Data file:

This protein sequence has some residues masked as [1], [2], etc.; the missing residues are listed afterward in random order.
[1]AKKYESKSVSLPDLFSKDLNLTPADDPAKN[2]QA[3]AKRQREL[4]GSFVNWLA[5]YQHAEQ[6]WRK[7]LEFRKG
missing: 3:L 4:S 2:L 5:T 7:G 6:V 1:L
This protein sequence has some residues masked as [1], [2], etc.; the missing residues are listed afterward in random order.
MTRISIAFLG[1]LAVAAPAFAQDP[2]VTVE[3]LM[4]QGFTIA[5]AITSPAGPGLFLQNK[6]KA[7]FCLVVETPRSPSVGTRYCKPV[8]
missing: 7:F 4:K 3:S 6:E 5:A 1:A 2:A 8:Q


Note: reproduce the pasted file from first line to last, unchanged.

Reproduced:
This protein sequence has some residues masked as [1], [2], etc.; the missing residues are listed afterward in random order.
[1]AKKYESKSVSLPDLFSKDLNLTPADDPAKN[2]QA[3]AKRQREL[4]GSFVNWLA[5]YQHAEQ[6]WRK[7]LEFRKG
missing: 3:L 4:S 2:L 5:T 7:G 6:V 1:L
This protein sequence has some residues masked as [1], [2], etc.; the missing residues are listed afterward in random order.
MTRISIAFLG[1]LAVAAPAFAQDP[2]VTVE[3]LM[4]QGFTIA[5]AITSPAGPGLFLQNK[6]KA[7]FCLVVETPRSPSVGTRYCKPV[8]
missing: 7:F 4:K 3:S 6:E 5:A 1:A 2:A 8:Q